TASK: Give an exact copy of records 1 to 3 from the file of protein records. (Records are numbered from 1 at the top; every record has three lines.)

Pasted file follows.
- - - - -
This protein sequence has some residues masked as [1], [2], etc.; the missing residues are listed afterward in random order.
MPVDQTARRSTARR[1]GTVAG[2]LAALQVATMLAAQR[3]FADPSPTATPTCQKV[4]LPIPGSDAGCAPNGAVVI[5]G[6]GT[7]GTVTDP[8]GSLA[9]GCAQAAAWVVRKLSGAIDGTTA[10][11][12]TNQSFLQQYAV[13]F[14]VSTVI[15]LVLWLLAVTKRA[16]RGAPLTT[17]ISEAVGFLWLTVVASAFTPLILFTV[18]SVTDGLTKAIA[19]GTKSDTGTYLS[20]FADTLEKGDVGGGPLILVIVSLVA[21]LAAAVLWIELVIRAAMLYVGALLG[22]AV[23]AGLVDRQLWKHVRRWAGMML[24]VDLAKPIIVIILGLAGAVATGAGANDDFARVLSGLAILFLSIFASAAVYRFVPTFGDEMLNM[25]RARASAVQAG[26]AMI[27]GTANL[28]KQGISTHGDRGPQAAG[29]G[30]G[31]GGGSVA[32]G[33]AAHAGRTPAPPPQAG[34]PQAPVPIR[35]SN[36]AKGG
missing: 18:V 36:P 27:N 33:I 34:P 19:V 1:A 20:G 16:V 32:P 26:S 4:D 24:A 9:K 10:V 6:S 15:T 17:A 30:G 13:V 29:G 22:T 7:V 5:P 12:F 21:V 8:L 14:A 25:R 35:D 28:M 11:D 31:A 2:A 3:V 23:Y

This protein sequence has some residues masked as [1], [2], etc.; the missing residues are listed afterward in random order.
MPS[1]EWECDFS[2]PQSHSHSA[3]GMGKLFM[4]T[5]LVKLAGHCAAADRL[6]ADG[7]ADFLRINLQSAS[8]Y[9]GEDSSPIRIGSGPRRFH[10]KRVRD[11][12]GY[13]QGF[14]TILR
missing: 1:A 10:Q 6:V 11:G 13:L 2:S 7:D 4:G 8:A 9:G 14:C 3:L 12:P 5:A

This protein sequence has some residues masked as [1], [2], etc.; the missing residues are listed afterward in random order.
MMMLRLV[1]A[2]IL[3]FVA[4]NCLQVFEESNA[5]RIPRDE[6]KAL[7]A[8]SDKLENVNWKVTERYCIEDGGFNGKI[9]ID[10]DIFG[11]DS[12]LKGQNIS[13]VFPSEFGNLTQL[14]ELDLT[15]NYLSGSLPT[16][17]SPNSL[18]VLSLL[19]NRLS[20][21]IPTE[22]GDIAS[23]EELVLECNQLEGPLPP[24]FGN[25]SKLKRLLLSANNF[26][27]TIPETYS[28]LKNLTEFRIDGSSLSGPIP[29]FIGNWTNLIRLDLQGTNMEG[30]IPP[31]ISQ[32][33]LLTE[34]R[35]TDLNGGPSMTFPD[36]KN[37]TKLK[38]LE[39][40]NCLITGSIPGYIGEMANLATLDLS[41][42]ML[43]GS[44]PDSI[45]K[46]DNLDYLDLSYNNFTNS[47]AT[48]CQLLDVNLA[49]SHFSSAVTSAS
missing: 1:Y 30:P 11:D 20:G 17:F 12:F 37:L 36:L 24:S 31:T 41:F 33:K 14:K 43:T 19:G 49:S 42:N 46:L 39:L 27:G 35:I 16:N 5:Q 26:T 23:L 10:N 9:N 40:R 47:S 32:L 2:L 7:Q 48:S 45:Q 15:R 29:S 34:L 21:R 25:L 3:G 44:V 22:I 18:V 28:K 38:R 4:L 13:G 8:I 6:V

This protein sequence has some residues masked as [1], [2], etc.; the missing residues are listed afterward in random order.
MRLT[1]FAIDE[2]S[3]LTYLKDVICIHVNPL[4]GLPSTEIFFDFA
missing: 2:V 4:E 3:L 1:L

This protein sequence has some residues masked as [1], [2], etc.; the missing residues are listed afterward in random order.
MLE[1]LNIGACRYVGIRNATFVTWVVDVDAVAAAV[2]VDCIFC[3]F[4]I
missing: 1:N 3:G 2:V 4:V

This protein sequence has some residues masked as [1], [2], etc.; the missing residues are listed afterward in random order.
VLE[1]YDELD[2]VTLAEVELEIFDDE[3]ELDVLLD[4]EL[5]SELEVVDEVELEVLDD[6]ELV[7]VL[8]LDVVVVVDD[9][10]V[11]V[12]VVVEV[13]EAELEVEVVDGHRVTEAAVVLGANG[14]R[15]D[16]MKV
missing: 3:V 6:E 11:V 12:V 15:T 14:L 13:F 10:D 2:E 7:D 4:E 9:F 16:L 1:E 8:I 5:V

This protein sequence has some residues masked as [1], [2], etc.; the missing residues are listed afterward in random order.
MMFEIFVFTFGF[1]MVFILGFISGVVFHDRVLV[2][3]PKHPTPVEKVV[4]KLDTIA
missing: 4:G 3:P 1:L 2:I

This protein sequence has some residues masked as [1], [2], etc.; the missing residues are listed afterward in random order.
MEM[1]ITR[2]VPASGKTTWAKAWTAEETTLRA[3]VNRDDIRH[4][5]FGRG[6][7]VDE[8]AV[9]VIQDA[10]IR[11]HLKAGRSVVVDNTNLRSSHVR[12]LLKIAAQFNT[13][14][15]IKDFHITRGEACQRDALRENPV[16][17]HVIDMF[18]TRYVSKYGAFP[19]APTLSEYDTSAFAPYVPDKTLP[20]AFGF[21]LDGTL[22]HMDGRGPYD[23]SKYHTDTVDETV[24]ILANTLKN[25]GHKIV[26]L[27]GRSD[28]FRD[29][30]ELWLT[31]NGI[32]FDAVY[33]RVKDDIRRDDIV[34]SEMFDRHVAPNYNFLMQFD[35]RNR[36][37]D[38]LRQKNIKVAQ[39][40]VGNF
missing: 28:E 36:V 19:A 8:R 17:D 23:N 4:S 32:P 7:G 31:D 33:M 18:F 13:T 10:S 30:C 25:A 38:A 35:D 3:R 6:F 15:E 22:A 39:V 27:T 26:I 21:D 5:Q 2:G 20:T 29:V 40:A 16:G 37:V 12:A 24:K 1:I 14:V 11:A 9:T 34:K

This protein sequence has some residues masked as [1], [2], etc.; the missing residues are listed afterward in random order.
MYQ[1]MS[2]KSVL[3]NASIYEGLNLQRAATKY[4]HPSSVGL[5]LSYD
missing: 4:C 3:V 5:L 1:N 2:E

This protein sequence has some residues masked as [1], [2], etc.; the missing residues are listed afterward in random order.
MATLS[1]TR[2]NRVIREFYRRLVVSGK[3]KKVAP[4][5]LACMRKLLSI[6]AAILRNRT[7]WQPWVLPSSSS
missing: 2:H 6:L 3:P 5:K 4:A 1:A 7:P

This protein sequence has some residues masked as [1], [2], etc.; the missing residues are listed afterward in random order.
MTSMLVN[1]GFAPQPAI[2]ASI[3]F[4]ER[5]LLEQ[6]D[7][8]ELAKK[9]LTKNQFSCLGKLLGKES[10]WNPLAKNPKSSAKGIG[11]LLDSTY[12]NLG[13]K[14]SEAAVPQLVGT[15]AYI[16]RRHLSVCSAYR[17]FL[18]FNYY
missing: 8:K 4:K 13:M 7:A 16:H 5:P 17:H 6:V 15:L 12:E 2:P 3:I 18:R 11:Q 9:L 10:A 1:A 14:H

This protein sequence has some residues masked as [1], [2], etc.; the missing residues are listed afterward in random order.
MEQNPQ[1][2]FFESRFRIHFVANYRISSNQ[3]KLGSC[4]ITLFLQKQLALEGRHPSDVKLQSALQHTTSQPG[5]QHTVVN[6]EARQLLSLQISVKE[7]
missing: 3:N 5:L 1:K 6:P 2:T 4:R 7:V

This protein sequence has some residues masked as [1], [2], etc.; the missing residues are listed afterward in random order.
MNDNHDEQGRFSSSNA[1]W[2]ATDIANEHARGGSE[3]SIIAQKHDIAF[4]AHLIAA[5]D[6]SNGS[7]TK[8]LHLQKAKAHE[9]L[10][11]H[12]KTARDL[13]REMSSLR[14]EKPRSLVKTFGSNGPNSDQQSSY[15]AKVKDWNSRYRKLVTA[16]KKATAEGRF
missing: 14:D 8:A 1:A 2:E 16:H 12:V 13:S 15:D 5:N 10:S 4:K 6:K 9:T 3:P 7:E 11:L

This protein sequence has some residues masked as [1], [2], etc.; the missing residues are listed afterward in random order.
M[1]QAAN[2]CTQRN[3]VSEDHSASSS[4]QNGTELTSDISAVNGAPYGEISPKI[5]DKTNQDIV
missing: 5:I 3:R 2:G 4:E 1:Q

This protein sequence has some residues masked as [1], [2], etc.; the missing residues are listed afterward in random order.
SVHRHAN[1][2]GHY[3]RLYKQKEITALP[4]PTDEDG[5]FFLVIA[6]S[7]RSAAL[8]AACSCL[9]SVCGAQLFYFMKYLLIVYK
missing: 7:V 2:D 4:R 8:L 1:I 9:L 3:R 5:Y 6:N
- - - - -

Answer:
This protein sequence has some residues masked as [1], [2], etc.; the missing residues are listed afterward in random order.
MPVDQTARRSTARR[1]GTVAG[2]LAALQVATMLAAQR[3]FADPSPTATPTCQKV[4]LPIPGSDAGCAPNGAVVI[5]G[6]GT[7]GTVTDP[8]GSLA[9]GCAQAAAWVVRKLSGAIDGTTA[10][11][12]TNQSFLQQYAV[13]F[14]VSTVI[15]LVLWLLAVTKRA[16]RGAPLTT[17]ISEAVGFLWLTVVASAFTPLILFTV[18]SVTDGLTKAIA[19]GTKSDTGTYLS[20]FADTLEKGDVGGGPLILVIVSLVA[21]LAAAVLWIELVIRAAMLYVGALLG[22]AV[23]AGLVDRQLWKHVRRWAGMML[24]VDLAKPIIVIILGLAGAVATGAGANDDFARVLSGLAILFLSIFASAAVYRFVPTFGDEMLNM[25]RARASAVQAG[26]AMI[27]GTANL[28]KQGISTHGDRGPQAAG[29]G[30]G[31]GGGSVA[32]G[33]AAHAGRTPAPPPQAG[34]PQAPVPIR[35]SN[36]AKGG
missing: 18:V 36:P 27:N 33:I 34:P 19:V 1:A 20:G 16:V 32:P 26:S 4:D 24:A 9:K 10:V 6:S 15:T 17:A 30:G 13:V 29:G 22:T 7:V 5:P 12:F 21:V 8:L 14:A 25:R 35:D 28:M 11:D 31:A 2:A 3:V 23:Y

This protein sequence has some residues masked as [1], [2], etc.; the missing residues are listed afterward in random order.
MPS[1]EWECDFS[2]PQSHSHSA[3]GMGKLFM[4]T[5]LVKLAGHCAAADRL[6]ADG[7]ADFLRINLQSAS[8]Y[9]GEDSSPIRIGSGPRRFH[10]KRVRD[11][12]GY[13]QGF[14]TILR
missing: 1:A 10:Q 6:V 11:G 13:L 2:S 7:D 4:G 8:A 9:G 14:C 3:L 12:P 5:A

This protein sequence has some residues masked as [1], [2], etc.; the missing residues are listed afterward in random order.
MMMLRLV[1]A[2]IL[3]FVA[4]NCLQVFEESNA[5]RIPRDE[6]KAL[7]A[8]SDKLENVNWKVTERYCIEDGGFNGKI[9]ID[10]DIFG[11]DS[12]LKGQNIS[13]VFPSEFGNLTQL[14]ELDLT[15]NYLSGSLPT[16][17]SPNSL[18]VLSLL[19]NRLS[20][21]IPTE[22]GDIAS[23]EELVLECNQLEGPLPP[24]FGN[25]SKLKRLLLSANNF[26][27]TIPETYS[28]LKNLTEFRIDGSSLSGPIP[29]FIGNWTNLIRLDLQGTNMEG[30]IPP[31]ISQ[32][33]LLTE[34]R[35]TDLNGGPSMTFPD[36]KN[37]TKLK[38]LE[39][40]NCLITGSIPGYIGEMANLATLDLS[41][42]ML[43]GS[44]PDSI[45]K[46]DNLDYLDLSYNNFTNS[47]AT[48]CQLLDVNLA[49]SHFSSAVTSAS
missing: 1:Y 30:P 11:D 20:G 17:F 12:F 37:L 36:L 24:S 31:T 41:F 33:K 14:K 43:T 19:G 49:S 42:N 46:L 39:L 27:G 35:I 16:N 5:Q 26:T 23:L 10:N 9:N 40:R 47:S 32:L 2:L 7:Q 48:S 45:Q 15:R 29:S 34:L 21:R 25:L 3:G 44:V 22:I 18:V 28:K 38:R 4:L 13:G 8:I 6:V